How we investigate missing people reports

Forcewide

22 Oct 2018

It’s not just crime we investigate, in 2017 over 800 people were reported missing to Humberside Police in North Lincolnshire alone, with a total of over 5000 people reported as missing across the force area.

 

DI Paul Welton talks about how we investigate missing people enquiries

 

While some may be found in a matter of hours, others require comprehensive and detailed plans to trace their last steps.  This can involve a number of departments and teams including a dedicated missing person team, local neighbourhood police teams, response police officers and the marine unit as well as being supported by NHS mental health teams and Social Services.

Detective Inspector (DI) Paul Welton from Humberside Police’s Protecting Vulnerable People Unit said: “Every call we receive reporting a missing person is taken extremely seriously.  We take every case on its own merits and assess the level of risk for each missing person.

“People go missing for a number of different reasons, most however are running from something or running to something.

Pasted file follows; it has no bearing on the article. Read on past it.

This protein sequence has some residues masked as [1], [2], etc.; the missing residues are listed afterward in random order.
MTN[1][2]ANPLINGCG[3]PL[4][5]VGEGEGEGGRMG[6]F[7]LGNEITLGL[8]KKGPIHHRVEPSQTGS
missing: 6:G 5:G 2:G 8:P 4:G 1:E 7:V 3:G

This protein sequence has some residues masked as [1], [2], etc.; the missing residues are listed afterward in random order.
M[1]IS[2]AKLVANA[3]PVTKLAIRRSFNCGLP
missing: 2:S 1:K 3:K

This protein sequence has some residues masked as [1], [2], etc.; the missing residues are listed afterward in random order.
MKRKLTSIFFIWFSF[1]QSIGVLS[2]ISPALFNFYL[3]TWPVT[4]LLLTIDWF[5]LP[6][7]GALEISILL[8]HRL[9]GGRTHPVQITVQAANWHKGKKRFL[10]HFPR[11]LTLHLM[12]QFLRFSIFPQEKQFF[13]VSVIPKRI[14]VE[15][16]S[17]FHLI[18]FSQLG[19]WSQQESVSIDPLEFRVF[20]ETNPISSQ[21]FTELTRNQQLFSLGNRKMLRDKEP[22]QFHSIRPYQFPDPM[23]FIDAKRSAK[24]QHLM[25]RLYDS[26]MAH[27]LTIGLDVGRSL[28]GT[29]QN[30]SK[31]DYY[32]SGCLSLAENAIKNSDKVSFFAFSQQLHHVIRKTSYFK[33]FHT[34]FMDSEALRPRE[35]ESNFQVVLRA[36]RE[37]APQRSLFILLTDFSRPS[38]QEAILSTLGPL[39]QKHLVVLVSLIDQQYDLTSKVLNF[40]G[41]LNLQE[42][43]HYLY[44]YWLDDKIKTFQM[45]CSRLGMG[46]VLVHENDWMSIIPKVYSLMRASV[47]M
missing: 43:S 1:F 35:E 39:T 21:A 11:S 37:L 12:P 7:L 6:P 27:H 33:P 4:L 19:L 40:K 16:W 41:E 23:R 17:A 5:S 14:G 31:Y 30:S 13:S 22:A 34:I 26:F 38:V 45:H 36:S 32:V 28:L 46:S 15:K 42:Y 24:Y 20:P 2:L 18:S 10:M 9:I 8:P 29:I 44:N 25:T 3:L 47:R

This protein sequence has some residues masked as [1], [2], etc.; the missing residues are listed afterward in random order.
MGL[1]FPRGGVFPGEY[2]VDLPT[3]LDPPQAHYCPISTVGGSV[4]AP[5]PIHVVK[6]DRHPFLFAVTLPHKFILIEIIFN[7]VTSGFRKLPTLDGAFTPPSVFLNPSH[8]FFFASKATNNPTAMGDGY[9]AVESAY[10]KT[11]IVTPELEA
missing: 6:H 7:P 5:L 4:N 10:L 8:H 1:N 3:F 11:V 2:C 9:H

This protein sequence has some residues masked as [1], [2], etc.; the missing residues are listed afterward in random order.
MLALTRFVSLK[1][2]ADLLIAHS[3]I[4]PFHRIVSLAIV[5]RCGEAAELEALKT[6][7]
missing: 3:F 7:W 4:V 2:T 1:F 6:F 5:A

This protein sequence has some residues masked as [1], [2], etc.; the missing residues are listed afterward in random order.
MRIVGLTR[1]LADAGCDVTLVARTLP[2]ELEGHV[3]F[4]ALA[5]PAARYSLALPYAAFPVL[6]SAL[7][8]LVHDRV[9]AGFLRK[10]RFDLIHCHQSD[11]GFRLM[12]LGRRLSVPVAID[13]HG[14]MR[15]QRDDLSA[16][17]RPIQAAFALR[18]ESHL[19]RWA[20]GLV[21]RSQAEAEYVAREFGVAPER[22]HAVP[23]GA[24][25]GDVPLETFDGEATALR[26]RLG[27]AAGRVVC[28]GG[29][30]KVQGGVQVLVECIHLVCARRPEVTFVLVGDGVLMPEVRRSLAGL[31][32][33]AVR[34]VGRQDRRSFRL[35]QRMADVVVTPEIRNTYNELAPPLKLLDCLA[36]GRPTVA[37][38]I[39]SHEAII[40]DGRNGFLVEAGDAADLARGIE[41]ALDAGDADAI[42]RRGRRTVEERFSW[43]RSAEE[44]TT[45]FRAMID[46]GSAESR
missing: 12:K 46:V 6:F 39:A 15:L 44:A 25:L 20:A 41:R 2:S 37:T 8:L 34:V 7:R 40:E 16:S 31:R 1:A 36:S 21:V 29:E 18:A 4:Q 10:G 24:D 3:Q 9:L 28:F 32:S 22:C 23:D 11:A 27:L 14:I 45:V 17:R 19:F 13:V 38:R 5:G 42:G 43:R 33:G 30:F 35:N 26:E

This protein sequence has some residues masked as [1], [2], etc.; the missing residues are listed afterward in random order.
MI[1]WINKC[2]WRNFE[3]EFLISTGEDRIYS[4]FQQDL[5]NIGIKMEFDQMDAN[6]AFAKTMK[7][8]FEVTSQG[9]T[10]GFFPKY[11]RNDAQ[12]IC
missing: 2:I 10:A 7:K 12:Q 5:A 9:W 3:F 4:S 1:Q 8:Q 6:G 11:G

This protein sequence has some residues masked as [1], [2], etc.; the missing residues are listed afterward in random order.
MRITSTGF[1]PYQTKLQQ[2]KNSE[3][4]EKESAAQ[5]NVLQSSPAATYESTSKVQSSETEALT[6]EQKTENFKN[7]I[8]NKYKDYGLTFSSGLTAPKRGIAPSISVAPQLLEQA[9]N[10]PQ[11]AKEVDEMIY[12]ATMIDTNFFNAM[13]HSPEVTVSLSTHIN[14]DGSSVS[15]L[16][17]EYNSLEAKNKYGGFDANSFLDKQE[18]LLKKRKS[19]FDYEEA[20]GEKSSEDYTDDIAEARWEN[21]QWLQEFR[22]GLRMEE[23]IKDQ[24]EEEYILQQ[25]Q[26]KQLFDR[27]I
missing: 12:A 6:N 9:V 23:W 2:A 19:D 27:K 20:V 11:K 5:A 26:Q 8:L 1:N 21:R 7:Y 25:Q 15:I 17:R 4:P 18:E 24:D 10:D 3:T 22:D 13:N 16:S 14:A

“Whatever the reason, we will do everything we can to find them and then offer support and assistance to help prevent them from going missing again.”

 

Missing children and young people

statistics on missing children and young peopleYoung girls are more likely to go missing than boys, with girls aged 15-17-years-old being more likely to go missing

A lot of children that go missing may have problems at home or in their care situation, which includes conflicts with parents, carers or other family members.

This summer saw over 150 children go missing in our force area, some on more than one occasion which actually resulted in over 350 reports to us.

DI Welton said: “Young people are particularly vulnerable due to their age and can easily fall in with the wrong people.  If we receive a report that a young person has gone missing we do our utmost to find them as soon as possible.